Health

National HIV Testing Week is a poignant reminder of how privileged we are today

Ian Green, CEO of Terrence Higgins Trust February 7, 2022
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Children in new school uniforms in the school of a private orphanage in Natitingou, Benin in West Africa get a HIV quick test. The test is performed for the first time, all children are negative. | Location: Natitingou, Benin.

Terrence Higgins Trust CEO Ian Green marks the beginning of National HIV Testing Week by reminding us of how lucky we are to live in a time of free and quick HIV testing.

This week is National HIV Testing Week, a campaign run by Terrence Higgins Trust on behalf of the Department of Health and Social Care to encourage everyone to “give HIV the finger” by getting tested for the virus.

Thanks to advancements in the fight against HIV, testing is no longer something that should be feared. Today, if you test positive, effective treatment means you cannot pass on the virus and can expect to live as long as anyone else. It’s never been easier to get an HIV test and to get a result quickly – all it takes is a finger-prick.

As a gay man who lived through the 1980s, it warms my heart to see this progress – it really would have been unimaginable back then. In 1983, I was 18 years old and exploring my sexuality, discovering who I truly was for the first time, kissing whoever I wanted to kiss away from the eyes of people back home. Life was a beautiful concoction of hedonism, freedom and synth-pop – until HIV raised its ugly head.

There was so much fear about what was being dubbed a “gay plague” – feelings of euphoria and liberation were soon forgotten as we lived in constant fear of contracting HIV. For many years, access to reliable testing wasn’t straightforward. We could never truly know our status for sure, the paranoia and the shame were inescapable.

By the time I was diagnosed in 1996, I had lost a number of dear friends to AIDS-related illnesses. When I received my diagnosis at 30 years old, I was told that I would have up to eight years to live, and it felt like the rug had been pulled out from under me. I grieved for the life I thought I would have, and went through what many before me had experienced.

But that was 25 years ago and I’m still here – I was extremely lucky to be diagnosed at a time when effective treatment for people living with HIV was finally found. I wish my dear friends and all of the others who are no longer with us could have lived to see where we are today. We must never forget those whose shoulders we stand on – who fought for more research, funding and empathy in the face of an epidemic fuelled by homophobia and discrimination.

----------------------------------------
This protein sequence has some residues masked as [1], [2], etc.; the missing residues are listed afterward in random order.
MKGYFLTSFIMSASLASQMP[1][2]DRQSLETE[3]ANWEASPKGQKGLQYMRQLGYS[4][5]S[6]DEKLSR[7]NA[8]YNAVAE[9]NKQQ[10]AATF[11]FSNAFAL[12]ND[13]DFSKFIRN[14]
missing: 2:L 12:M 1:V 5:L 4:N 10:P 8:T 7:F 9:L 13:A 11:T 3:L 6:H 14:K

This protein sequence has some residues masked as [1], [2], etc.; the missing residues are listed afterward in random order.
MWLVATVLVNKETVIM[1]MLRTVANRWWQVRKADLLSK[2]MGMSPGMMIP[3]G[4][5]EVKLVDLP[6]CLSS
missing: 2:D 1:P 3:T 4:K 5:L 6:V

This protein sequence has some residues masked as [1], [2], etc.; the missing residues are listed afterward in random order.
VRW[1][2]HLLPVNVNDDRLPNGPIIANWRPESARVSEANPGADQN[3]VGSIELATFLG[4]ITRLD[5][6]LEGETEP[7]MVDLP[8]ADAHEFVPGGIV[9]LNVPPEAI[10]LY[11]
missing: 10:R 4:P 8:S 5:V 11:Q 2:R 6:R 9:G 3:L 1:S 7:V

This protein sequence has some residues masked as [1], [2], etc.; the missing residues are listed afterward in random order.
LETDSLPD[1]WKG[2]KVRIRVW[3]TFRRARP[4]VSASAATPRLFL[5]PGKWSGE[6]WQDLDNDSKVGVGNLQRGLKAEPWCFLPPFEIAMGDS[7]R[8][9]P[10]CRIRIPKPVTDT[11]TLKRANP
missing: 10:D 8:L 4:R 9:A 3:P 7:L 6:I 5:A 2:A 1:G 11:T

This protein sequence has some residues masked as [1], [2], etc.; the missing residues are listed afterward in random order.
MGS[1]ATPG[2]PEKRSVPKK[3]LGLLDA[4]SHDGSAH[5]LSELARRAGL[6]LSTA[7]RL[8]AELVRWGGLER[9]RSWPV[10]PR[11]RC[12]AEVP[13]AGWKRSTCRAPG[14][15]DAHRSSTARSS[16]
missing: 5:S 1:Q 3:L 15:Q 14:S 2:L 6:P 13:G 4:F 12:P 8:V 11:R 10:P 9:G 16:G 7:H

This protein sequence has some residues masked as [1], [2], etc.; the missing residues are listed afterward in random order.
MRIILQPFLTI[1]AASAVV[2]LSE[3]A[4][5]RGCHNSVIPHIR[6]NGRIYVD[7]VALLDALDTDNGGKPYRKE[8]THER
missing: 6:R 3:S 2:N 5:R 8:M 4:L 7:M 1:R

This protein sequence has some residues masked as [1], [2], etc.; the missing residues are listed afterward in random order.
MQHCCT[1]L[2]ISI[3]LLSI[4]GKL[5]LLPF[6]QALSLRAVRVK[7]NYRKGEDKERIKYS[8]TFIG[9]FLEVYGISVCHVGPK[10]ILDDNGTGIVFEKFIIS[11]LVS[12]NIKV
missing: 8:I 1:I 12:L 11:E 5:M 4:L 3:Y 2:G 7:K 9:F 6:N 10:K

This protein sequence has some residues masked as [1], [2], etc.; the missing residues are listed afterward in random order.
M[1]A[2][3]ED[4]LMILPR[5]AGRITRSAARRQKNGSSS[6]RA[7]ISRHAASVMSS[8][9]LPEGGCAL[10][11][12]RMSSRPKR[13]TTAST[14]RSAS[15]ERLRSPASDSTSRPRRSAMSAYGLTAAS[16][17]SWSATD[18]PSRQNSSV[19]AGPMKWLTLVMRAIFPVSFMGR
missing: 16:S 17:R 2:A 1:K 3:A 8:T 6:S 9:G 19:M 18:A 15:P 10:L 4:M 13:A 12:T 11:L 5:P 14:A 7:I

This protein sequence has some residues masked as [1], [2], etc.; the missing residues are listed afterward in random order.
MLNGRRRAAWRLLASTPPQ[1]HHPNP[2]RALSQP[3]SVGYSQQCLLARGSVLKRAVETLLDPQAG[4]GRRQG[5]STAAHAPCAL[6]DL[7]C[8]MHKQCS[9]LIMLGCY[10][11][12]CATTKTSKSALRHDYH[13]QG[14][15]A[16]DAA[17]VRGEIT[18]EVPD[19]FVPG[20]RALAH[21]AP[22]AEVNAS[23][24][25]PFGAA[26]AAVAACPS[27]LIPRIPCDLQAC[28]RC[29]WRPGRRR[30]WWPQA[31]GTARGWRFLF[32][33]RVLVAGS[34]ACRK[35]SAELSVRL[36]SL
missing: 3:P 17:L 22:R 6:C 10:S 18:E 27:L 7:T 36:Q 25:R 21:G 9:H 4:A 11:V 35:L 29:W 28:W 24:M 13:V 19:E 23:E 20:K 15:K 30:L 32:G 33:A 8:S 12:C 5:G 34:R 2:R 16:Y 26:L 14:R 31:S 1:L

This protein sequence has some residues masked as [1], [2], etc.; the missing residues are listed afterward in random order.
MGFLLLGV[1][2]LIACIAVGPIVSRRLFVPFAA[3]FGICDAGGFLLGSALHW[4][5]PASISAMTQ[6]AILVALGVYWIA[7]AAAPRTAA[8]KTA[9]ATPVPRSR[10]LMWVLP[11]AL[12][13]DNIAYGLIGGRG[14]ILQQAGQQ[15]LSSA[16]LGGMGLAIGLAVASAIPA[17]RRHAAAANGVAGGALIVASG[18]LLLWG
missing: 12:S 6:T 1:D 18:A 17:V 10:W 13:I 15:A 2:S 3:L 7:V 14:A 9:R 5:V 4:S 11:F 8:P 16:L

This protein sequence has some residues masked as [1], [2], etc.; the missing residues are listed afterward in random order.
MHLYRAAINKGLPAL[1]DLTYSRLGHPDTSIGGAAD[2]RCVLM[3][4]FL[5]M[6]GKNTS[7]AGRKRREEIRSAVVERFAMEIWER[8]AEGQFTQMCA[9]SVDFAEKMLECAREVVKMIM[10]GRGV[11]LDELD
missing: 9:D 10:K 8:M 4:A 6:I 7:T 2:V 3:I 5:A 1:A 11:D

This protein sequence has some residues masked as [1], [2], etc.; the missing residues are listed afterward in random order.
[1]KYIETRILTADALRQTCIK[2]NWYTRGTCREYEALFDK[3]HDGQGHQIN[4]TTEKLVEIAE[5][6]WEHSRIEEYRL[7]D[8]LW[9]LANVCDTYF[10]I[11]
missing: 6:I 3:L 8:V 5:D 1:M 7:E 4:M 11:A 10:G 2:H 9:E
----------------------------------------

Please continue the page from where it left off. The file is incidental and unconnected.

Although HIV has changed so much since the 1980s, the stigma associated with the virus remains. It continues to deter people from getting tested and knowing their status. That’s why we’ll continue to shout about the incredible advancements we’ve made in the fight against HIV – to eradicate stigma once and for all, we must update the public’s knowledge about the virus.

Anyone can get HIV, therefore I would encourage everyone to get tested. Regular HIV testing benefits each and every one of us. People can live with HIV for a long time without any symptoms, testing is the only way to know your status. The sooner you know it, the sooner you can get on treatment if needed and avoid passing the virus on to anyone else.

Most people will get a negative result, but whatever happens, it’s important to know that anyone diagnosed with HIV in the UK can access free treatment and support.

This National HIV Testing Week, we’re calling on people across England to take control and know their status, and encourage others to do the same. HIV of the 1980s is a world apart from HIV in the UK today – you can live a long and fulfilling life – but it all starts with a test.

Being able to take a free and simple HIV test is a privilege that those gone too soon never had.

You can order a free HIV test at startswithme.org.uk

More: HIV, National HIV Testing Week

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